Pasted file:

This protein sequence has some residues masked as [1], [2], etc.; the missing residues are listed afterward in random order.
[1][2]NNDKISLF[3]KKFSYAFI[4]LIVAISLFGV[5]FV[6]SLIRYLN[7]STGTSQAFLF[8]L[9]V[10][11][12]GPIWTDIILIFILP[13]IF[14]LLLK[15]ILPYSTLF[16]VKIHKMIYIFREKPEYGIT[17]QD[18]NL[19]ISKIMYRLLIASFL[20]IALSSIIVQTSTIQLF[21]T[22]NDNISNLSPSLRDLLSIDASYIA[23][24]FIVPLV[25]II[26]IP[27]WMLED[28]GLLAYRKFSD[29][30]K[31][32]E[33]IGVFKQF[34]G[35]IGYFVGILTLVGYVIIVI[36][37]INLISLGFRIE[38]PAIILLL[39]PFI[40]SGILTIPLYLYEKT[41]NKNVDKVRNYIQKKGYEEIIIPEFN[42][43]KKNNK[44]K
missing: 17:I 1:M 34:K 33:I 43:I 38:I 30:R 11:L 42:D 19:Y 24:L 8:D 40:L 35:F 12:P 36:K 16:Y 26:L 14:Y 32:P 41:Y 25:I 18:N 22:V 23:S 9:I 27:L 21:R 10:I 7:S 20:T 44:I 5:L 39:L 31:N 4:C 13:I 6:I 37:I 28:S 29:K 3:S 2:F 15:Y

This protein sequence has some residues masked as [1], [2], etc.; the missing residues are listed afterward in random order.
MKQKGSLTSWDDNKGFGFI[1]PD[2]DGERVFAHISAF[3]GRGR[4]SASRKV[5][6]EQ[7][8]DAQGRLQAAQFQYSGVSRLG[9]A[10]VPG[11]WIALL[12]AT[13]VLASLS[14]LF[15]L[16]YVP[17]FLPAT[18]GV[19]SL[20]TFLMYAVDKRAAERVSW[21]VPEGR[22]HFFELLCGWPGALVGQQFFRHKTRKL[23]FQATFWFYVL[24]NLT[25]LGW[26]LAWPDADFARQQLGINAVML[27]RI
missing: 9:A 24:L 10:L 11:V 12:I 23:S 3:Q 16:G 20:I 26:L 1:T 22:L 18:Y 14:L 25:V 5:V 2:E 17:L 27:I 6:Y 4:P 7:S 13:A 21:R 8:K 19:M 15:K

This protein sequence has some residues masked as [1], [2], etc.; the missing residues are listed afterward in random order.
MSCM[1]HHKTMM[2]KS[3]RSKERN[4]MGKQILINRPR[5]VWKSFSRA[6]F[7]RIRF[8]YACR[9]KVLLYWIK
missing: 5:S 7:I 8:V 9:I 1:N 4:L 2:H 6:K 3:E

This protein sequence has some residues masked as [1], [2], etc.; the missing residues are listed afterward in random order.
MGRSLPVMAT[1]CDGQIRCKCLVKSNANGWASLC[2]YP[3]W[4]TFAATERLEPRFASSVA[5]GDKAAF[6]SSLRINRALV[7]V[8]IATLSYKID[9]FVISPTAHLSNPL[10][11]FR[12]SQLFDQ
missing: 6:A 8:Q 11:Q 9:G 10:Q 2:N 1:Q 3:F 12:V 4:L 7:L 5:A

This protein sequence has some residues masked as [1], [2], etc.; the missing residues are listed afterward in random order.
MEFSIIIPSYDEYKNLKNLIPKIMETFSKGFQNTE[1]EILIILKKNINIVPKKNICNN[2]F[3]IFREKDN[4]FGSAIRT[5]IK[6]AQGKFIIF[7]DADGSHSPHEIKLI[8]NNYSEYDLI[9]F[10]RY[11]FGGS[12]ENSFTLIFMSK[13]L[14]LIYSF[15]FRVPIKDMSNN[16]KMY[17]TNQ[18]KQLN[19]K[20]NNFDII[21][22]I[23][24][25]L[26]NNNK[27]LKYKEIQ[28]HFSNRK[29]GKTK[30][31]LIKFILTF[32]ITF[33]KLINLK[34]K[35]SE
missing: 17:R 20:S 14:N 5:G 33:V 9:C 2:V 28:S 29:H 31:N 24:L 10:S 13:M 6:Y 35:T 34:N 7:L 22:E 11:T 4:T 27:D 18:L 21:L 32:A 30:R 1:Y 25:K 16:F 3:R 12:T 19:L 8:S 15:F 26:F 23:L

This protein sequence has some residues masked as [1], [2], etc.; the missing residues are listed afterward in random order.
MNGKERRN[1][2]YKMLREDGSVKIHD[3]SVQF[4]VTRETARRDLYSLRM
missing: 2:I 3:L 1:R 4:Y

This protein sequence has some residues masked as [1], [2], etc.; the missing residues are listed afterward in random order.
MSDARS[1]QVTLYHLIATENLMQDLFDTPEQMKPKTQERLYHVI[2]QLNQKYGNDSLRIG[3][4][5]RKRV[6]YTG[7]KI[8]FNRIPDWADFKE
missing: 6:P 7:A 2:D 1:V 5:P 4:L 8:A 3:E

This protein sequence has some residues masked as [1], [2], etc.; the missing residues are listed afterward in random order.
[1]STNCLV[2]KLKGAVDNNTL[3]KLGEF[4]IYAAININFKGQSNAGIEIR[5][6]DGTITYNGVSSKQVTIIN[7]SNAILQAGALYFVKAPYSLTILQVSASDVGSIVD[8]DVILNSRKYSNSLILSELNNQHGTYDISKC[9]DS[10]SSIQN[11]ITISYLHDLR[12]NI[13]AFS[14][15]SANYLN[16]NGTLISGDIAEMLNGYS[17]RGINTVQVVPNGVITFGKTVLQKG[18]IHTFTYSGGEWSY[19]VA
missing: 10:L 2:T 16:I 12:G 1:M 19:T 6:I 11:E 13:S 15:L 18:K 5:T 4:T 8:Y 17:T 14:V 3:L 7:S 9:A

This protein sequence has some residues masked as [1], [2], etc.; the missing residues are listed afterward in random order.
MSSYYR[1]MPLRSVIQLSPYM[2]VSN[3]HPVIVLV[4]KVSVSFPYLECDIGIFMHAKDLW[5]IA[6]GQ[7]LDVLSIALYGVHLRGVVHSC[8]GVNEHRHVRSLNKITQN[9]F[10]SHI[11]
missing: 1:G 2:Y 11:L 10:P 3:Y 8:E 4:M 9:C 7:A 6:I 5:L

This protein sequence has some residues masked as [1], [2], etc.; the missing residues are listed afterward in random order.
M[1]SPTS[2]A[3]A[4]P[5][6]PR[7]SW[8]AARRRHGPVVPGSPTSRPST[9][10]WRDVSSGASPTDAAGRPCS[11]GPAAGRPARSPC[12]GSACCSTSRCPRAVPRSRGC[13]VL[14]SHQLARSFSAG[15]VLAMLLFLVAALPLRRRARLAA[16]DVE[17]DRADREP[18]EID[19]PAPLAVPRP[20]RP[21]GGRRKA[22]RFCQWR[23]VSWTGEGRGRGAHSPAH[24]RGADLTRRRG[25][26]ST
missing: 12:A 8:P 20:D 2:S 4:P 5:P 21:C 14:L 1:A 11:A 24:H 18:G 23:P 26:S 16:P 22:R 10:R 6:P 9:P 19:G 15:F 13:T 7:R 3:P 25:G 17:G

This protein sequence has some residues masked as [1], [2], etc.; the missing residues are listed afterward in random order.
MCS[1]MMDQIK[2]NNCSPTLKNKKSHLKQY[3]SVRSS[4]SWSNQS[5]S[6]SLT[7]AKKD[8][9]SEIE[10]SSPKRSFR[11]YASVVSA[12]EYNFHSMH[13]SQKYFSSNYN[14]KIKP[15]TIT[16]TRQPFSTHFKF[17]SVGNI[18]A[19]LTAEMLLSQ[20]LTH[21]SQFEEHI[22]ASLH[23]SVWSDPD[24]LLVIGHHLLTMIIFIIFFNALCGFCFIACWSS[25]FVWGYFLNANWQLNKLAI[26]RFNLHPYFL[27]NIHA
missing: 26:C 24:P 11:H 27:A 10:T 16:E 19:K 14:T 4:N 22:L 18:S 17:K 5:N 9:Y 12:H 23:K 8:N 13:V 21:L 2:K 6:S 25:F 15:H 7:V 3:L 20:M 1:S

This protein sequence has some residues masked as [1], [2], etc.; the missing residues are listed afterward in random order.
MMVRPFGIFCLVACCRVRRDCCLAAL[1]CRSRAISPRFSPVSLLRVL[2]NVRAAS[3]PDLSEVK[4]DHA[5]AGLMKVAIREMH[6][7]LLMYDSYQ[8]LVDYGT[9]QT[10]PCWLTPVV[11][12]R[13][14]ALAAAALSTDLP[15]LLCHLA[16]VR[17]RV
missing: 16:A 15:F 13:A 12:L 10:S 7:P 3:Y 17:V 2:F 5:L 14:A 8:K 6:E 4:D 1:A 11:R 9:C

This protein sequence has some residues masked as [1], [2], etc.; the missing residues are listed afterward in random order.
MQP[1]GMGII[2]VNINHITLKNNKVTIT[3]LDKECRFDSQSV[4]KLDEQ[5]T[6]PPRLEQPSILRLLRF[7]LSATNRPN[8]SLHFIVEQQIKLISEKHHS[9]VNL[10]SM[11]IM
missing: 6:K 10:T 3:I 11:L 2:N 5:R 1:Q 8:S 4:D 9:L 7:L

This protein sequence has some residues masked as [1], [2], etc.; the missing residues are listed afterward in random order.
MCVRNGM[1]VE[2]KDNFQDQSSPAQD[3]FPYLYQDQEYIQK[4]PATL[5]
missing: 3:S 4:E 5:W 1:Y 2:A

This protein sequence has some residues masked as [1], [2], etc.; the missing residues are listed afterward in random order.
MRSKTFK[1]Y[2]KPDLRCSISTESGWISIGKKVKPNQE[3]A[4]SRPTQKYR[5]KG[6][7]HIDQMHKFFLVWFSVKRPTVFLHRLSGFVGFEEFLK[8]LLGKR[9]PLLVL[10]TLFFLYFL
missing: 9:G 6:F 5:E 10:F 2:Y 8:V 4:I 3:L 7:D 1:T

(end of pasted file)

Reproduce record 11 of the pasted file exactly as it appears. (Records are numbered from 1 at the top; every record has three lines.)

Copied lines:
This protein sequence has some residues masked as [1], [2], etc.; the missing residues are listed afterward in random order.
MCS[1]MMDQIK[2]NNCSPTLKNKKSHLKQY[3]SVRSS[4]SWSNQS[5]S[6]SLT[7]AKKD[8][9]SEIE[10]SSPKRSFR[11]YASVVSA[12]EYNFHSMH[13]SQKYFSSNYN[14]KIKP[15]TIT[16]TRQPFSTHFKF[17]SVGNI[18]A[19]LTAEMLLSQ[20]LTH[21]SQFEEHI[22]ASLH[23]SVWSDPD[24]LLVIGHHLLTMIIFIIFFNALCGFCFIACWSS[25]FVWGYFLNANWQLNKLAI[26]RFNLHPYFL[27]NIHA
missing: 26:C 24:P 11:H 27:A 10:T 16:E 19:K 14:T 4:N 22:L 18:S 17:K 5:N 9:Y 12:H 23:K 8:N 13:V 21:L 2:K 6:S 25:F 15:H 7:V 3:L 20:M 1:S